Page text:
• 3. MICHELLE CLOUD AND WILLIAM ALLAN KRITSONIS_____________________________________________________________________________________3 The fifth realm of meaning is Ethics. This realm “. . . includes moral meaningsthat express obligation rather than fact, perceptual form, or awareness of relation . . .”(Kritsonis, 2007, p.13). In this realm, “morality has to do with personal conduct that isbased on free, responsible, deliberate decision” (Kritsonis, 2007, p. 13). The final and sixth realm of meaning is Synoptics. Synoptics “. . . refers tomeanings that are comprehensively integrative” (Kritsonis, 2007, p. 13). Synopticsconsist of history, religion, and philosophy. “These disciplines combine empirical,esthetic, and synnoetics meanings into coherent wholes” (Kritsonis, 2007, p.13). Ethics For the purposes of this discussion, Kritsonis’s explanation of ethics will beapplied. Kritsonis asserts: “Like personal insights, ethics is everybody’s business. Ethicalconsiderations enter into every department of ordinary life” (Kritsonis, 2007, p. 453).Regarding ethics, Kritsonis maintains, “While it should be very obvious to people thatlaws are laws and that many people must conform to them for the good of society”(Kritsonis, 2007, p. 450). Kritsonis explains, “(m) any people rationalize and excuse tobreak the ‘little’ laws” (Kritsonis, 2007, p. 450). Kritsonis also states, “World-widepeople are aware of the need for the most effective possible education system” (Kritsonis,2007, p. vii). Kritsonis shares five main areas of moral concern in this realm. These areas are asfollows: 1. Human Rights 2. Sex and Family Relations 3. Class, Racial, Religious, and Vocational Groups 4. Economic 5. Political Life The following are ten recommendations that educational leaders may utilize toimprove ethical conduct to enhance the overall effectiveness of the organization.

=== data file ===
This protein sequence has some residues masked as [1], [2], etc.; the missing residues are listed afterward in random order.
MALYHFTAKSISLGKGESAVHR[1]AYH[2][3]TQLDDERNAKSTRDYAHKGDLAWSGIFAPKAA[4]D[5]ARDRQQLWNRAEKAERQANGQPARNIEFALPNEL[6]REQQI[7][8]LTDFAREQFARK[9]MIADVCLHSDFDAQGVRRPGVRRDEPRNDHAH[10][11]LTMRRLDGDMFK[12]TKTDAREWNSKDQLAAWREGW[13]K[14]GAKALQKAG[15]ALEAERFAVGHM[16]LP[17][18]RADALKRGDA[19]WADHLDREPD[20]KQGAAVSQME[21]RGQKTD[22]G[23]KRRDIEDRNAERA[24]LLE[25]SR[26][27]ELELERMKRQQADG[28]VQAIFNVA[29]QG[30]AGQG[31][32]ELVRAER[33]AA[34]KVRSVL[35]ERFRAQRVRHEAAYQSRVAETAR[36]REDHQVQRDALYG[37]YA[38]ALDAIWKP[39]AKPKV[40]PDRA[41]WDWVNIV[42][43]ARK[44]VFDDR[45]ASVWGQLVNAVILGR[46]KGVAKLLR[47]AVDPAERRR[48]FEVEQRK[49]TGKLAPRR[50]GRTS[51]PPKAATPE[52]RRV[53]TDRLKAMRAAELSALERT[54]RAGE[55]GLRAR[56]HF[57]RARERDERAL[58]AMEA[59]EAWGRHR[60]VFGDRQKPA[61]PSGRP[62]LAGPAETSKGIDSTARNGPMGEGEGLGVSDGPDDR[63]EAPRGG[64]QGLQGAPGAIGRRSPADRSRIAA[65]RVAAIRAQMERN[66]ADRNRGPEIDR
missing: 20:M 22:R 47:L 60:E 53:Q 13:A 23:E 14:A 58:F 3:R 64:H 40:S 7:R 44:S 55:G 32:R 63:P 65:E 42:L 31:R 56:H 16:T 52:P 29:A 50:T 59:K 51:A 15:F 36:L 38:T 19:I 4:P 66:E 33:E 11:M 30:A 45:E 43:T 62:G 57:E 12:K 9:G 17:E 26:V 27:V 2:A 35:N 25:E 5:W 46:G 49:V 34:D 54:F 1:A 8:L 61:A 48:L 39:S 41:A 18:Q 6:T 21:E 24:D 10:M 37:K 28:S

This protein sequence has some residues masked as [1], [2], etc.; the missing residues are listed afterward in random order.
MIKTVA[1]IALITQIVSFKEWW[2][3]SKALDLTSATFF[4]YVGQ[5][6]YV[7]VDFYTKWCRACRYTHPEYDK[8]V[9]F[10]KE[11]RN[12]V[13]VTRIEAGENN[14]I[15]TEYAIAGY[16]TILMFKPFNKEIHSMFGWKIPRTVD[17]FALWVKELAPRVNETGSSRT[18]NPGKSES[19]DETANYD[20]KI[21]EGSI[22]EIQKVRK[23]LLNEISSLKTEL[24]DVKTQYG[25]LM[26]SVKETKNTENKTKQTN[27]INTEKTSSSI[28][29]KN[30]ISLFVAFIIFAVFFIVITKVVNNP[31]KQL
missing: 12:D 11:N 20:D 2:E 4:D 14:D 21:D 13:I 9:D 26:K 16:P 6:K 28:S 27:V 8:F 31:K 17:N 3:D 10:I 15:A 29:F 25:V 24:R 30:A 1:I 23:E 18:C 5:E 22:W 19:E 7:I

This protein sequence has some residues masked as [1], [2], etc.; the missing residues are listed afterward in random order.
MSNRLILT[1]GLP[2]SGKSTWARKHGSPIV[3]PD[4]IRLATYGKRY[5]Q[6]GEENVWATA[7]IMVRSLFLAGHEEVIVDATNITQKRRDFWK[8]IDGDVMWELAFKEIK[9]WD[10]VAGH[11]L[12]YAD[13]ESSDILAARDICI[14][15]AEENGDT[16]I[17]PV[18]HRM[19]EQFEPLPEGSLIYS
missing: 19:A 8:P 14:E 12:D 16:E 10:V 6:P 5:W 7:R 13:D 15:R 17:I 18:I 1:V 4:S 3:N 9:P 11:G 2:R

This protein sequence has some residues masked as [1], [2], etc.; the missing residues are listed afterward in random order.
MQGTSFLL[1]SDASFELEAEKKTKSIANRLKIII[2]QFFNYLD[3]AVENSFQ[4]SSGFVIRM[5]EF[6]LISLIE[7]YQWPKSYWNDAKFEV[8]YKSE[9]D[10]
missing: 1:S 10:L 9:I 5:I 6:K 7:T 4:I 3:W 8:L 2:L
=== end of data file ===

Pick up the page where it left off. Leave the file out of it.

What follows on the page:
• 4. NATIONAL FORUM OF APPLIED EDUCATIONAL RESEARCH JOURNAL4_____________________________________________________________________________________ Recommendation 1 – Leadership Ethical Conduct is absolutely imperative for leaders. This need is heightened ineducation, as educators must model appropriate behavior for impressionable students.Ethical conduct can be improved for leaders in education by having educators clearlyestablish guidelines for ethical conduct. Central Office Administrators can collectively and collaboratively provide anoverview of how district processes should be handled for campus level administrators.During the overview, expectations can be succinctly stated along with possibleconsequences for not adhering to principles of ethical conduct. Ethical conduct can beimproved by having leaders in education clearly communicate expectations for ethicalconduct on the campus level for all stakeholders. Ethical conduct can also be improved by having individuals responsible forleadership roles in education closely monitor the organization to continually strategizeand develop ways to improve ethical conduct. This will be possible if administrators arevisible and actively engaged in the organization. Ethical conduct can be improved when leaders model ethical behavior. Acommon practice in education requires educators to sign an agreement detailing that hisor her behavior will meet high moral standards in and out of the school setting.Implementing and consistently applying fair standards that address any infringementregarding this type of employee agreement can improve ethical conduct. Recommendation 2 – Instruction Instructional practices can be positively impacted when ethical conduct isimproved. When instructors adhere to principles of ethics instructional strategies will beexecuted appropriately. Ethical conduct in instruction can be improved by having clearstandards in place for implementing appropriate and successful research-basedinstructional strategies. Instructional strategies that truly and accurately target studentneeds are consistent with ethical decision making. Instructional practices that maximizestudent achievement incorporate strategies that utilize all of the multiple intelligenceswhile allowing students to ascend the rungs of Bloom’s taxonomy. Administrators canassist improving ethical conduct by reviewing lesson plans and visiting classroom toensure instructional strategies are being utilized that target principles of excellence ineducation. In the Moral and Ethical Dimensions of Socioscientific Decision-Making asIntegral Components of Scientific Literacy (2004), Sadler states,